[Inclosure Numbers 1.] OFFICE OF THE SPECIAL AGENT OF THE U. S. TREASURY FOR THE PACIFIC COAST.
CHARLES JAMES, Esq.,
SIR; Your letter of July 19 was handed me by your messenger this afternoon. Your construction of the order of September 4, 1863, may be correct, but it does not so seem to me. The order of November 21, 1862, was intended to meet the peculiar circumstances of the country at that time. We were in the midst of rebellion, to the suppression of directed. We had not arms, ammunition, &c., to meet our wants, and the President very properly and very wisely prohibited the exportation of such as we had. Before the 4th of September 1863, we had imported largely on Government account, and were manufacturing to such an extent that there no longer existed any necessity for the first order, and it was then revoked, or, rather, modified, so as to allow arms to be re-exported to the place of original shipment. Before that time large quantities of arms had been imported on private account, for which there was no demand, and it was, I submit to reach such arms, rather than as a general limitation, that the word "heretofore" was prefixed to the word "imported" in that order. Surely there could be no reason why arms imported before that time should be allowed to be re-exported that would not apply with equal force to arms subsequently imported. There is a familiar maxim of the common law, "Cessante ratione legis, cessat ipsa lex. " The reason for the first order had ceased to exist, and I have no doubt that the arms in question if to be re-exported to the place of original shipment, are entitled to the full benefit of the second order. But I did not propose to discuss this matter with you. My object in this note is simply to correct an error into which you have inadvertently fallen. You say "You (I) informed me (you) that the arms were in fact intended for Mexico. " I made no such statement and gave you no such information.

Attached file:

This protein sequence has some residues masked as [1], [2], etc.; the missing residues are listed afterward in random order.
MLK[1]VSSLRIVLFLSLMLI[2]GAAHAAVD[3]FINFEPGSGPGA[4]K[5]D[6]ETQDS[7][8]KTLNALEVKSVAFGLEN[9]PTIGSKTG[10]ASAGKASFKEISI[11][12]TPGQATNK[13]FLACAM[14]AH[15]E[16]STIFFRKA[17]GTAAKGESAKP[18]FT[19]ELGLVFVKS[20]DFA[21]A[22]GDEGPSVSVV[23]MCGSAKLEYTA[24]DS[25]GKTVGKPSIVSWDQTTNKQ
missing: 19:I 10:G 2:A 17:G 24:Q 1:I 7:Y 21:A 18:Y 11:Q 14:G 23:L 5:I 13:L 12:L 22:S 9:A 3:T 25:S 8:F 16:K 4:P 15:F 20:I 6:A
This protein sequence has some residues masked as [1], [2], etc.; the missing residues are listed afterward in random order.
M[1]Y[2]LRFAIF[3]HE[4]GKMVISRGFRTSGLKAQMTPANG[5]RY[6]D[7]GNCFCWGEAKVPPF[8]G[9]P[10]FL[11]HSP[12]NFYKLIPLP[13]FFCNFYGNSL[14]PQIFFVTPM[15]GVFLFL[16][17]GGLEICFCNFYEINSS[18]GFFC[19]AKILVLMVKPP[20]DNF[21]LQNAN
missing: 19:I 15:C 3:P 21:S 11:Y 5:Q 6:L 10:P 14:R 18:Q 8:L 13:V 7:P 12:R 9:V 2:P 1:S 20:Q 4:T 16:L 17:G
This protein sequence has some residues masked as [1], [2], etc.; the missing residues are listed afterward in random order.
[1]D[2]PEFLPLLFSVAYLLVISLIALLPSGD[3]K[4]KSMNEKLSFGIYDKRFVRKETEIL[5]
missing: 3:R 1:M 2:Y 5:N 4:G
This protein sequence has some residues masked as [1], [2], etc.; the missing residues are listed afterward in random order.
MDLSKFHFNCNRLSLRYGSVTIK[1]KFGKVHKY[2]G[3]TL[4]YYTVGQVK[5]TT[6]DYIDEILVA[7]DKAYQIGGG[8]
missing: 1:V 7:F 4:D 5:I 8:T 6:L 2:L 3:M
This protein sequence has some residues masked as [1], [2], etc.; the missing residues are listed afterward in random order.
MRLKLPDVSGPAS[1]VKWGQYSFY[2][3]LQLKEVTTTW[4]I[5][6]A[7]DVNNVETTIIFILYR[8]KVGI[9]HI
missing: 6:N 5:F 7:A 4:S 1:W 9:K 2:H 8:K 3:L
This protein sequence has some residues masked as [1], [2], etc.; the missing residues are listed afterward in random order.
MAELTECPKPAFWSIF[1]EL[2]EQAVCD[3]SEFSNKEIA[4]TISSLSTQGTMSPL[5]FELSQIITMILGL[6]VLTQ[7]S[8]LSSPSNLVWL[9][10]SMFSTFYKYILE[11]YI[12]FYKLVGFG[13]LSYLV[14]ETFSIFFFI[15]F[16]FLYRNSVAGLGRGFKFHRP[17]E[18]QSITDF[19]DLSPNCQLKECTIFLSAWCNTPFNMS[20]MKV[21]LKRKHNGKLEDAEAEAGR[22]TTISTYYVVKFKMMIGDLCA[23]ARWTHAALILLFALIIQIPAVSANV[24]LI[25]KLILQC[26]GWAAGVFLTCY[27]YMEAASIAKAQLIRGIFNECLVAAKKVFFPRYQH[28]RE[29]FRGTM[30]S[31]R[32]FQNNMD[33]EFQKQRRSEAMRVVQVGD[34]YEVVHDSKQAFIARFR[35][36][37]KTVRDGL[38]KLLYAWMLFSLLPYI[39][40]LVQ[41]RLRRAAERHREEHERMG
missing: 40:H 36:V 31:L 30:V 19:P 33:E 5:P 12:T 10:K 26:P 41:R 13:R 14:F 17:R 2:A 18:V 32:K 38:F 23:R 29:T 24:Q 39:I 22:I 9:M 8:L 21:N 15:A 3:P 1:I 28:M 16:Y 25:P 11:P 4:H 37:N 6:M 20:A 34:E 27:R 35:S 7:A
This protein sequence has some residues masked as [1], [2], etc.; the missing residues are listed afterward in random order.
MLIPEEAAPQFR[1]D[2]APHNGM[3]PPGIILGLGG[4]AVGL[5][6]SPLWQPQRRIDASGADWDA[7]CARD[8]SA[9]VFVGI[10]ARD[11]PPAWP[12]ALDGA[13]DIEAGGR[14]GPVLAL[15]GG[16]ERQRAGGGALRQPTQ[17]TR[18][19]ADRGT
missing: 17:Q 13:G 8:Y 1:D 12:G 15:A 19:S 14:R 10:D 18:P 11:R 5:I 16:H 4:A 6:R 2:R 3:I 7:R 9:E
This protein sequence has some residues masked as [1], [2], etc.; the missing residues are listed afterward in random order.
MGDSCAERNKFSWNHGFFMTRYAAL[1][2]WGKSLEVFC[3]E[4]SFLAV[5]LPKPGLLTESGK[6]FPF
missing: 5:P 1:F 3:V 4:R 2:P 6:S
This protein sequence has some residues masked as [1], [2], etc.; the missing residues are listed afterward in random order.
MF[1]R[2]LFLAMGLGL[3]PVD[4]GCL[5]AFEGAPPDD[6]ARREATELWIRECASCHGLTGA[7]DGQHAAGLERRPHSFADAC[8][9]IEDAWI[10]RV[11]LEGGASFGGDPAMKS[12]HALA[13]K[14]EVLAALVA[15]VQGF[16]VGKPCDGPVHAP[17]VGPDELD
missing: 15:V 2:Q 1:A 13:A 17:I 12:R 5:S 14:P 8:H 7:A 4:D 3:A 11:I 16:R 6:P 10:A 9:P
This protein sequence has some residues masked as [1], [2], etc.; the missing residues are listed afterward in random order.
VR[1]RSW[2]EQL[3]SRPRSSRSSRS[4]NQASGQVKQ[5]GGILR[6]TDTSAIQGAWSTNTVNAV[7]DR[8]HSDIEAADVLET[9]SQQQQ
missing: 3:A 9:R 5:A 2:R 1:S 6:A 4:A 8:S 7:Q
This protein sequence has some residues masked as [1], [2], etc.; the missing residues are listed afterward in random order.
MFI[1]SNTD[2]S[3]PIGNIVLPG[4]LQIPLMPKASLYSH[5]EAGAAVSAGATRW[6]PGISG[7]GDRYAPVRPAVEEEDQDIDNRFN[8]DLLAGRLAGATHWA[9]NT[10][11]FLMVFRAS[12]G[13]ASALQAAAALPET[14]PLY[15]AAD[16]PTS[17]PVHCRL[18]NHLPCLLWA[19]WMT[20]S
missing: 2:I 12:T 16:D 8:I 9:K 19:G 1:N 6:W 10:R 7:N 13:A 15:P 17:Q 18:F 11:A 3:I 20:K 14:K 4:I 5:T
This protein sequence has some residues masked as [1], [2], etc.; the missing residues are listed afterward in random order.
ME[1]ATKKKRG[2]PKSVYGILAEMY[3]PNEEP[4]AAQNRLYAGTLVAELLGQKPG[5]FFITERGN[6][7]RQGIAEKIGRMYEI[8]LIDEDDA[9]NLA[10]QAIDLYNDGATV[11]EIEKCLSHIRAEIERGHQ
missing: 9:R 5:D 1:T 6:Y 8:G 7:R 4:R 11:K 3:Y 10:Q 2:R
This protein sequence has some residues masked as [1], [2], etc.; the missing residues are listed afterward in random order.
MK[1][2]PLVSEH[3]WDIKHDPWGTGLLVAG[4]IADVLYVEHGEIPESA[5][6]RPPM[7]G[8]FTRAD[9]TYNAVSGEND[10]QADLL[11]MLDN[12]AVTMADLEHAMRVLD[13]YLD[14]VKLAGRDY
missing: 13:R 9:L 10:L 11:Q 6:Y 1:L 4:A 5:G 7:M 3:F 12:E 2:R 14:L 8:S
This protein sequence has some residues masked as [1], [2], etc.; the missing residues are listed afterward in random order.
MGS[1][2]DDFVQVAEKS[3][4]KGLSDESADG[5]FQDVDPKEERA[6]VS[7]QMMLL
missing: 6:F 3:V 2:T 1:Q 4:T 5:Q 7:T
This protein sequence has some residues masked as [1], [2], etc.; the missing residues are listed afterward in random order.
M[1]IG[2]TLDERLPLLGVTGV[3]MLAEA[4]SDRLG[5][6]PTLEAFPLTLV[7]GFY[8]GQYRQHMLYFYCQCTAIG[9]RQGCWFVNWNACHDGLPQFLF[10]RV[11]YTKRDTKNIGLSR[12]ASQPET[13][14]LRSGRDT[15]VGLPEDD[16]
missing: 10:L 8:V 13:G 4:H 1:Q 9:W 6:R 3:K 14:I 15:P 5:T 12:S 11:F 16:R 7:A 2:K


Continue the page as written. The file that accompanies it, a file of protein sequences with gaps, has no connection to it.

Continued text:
[Inclosure Numbers 2.] SAN FRANCISCO, July 22, 1864.
Colonel CHARLES JAMES.
Collector of the Port, San Francisco, Cal.:
SIR: Your letter received last evening, though dated July 20, and in reply to mine delivered at your office in presence of M., consul of France, was anticipated in result. I had ceased before receiving it to expect any change in your intentions or sympathy with my views in this matter. I thoroughly appreciate your sensitive and conscientious moral scruples as to the false oath which the captain of the schooner would necessarily have to make in order to perfect the clearance of his vessel, though it might be considered a subject of philosophical discussion as to who was entitled to the most respect, he who committed a crime to save a Republic, or he who cannot be "bullied, wheedled, coaxed, or cajoled" into doing so.
I remain, your obedient servant,
E. F. BEALE.